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The Public Debt Clause: Back from the Dead?

Michael Abramowicz’s youthful “thought experiment” has morphed into a serious (well half-serious) policy proposal in this recent article by law professor Garrett Epps.  The essence of Epps’s claim (presented as an imagined speech by President Obama) is that debt limit is unconstitutional under the Public Debt Clause. Epps further suggests that the President can therefore ignore the debt limit, issue debt instruments on his own authority, and use the funds to continue the government’s spending at currently authorized levels.

There are several important differences between Abramowicz’s position and Epps’s. To begin with, Abramowicz acknowledges the novelty of his position, noting that no plaintiff has ever even attempted to use the Public Debt Clause to challenge the debt limit or any other congressional action that might arguably jeopardize the ability of the United States to repay its debt. Moreover, although he explores the possibility of judicial enforcement of the Public Debt Clause, at the end of the day he concludes that Clause “should be thought of as dead” and explains “why the Supreme Court should not attempt to revive it.”

Abramowicz also explores some of the difficulties would arise if the courts were to try to enforce the Public Debt Clause (or, more precisely, his interpretation thereof). For example, the courts would have to decide which types of obligations fall within the “public debt.” It might be argued that entitlements like Social Security or Medicare fall within the protection of the Clause, but Abramowicz suggests that this might exceed even his own broad interpretation. Because entitlements are not based on voluntary agreements, they are not like either bonds or payments owed to those who have provided goods or services to the federal government.

Moreover, Abramowicz notes that the Supreme Court’s decision in Fleming v. Nestor, 363 U.S. 603 (1960), would stand as a barrier to any attempt to establish a constitutional right to Social Security payments. In Fleming, the Court upheld a statute which retroactively withdrew benefits from aliens deported as Communist sympathizers. The Court noted that Congress had expressly reserved the power to alter, amend or repeal any part of the Social Security Act and found that this provision made explicit what was implicit in the institutional needs of the program, ie, beneficiaries have no vested property right in their benefits. (For more on the right of Congress to change Social Security benefits, see this CRS report). Although the Public Debt Clause was not discussed (not surprisingly, since it would not have occurred to anyone that it related), Abramowicz notes that “it seems intuitively unlikely that the Court would ever uphold Fleming’s interpretation of the Due Process Clause but reach a contrary result on the basis of the Public Debt Clause.”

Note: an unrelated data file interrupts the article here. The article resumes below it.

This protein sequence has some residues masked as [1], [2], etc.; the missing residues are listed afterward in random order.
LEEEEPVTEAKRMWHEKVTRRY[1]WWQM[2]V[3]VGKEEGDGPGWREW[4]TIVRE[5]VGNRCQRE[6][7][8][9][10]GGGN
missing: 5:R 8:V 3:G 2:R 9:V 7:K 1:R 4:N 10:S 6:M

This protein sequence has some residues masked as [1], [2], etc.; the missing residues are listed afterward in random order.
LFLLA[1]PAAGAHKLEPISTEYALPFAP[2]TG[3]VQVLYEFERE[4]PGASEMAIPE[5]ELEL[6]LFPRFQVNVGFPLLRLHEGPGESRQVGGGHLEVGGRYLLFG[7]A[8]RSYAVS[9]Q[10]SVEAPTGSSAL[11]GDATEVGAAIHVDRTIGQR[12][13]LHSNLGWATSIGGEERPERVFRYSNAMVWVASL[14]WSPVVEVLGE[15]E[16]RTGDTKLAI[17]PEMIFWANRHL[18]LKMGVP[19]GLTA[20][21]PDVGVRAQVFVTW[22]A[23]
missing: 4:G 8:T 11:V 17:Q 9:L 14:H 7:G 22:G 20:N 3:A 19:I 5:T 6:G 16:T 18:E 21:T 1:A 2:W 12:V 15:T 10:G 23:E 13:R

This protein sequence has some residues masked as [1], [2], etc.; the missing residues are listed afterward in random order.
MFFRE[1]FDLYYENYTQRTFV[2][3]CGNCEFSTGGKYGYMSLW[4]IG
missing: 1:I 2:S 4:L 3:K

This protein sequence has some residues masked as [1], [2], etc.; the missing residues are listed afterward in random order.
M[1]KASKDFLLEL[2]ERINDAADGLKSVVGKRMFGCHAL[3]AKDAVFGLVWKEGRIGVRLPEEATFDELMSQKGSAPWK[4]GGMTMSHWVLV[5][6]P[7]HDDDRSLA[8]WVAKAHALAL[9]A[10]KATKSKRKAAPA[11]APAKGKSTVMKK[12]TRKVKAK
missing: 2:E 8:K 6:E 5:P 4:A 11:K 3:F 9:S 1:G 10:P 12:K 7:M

Finally, if one assumes that the core purpose of the Public Debt Clause is to assure the creditors of the United States of repayment, then a broad interpretation of the “public debt” will tend to be self-defeating. After all, if all of the obligations of the United States have constitutional priority, then none of them do. Or, to borrow a phrase from Abramowicz, protecting entitlements under the Public Debt Clause would transform it “from a brake against fiscal chaos to an accelerator that could push the economy off the fiscal cliff.”

None of these qualifications or nuances appears in Epps’s article. He does not mention Abramowicz, or the fact that he and Abramowicz are evidently the only people to have ever suggested that the Public Debt Clause might require Congress to authorize unlimited borrowing. He asserts, or would have Obama assert, that Social Security is within the scope of the Public Debt Clause, though even Abramowicz does not believe this. Indeed, Epps would seemingly declare all of the government’s spending sacrosanct under the Public Debt Clause, a position that doesn’t appear to be supported by Epps’s own claims about the Clause.

Because the article is framed as a political speech, Epps gives himself literary license to present his argument in the most conclusory and misleading way. The reader is given no clue as to the utter novelty of the legal claims being made. Epps would have Obama declare that “[f]or nearly a century and a half, the absolute language of the Fourteenth Amendment was not even questioned.” Unless this statement is utterly meaningless, it is false. Certainly it is not the case that no one has voted against raising the debt limit. Many have done so, including then-Senator Obama.

These problems, however, are not the worst thing about Epps’s article. We will get to that shortly. But first we will take a closer look at the argument that the debt limit violates the Public Debt Clause.

 

 

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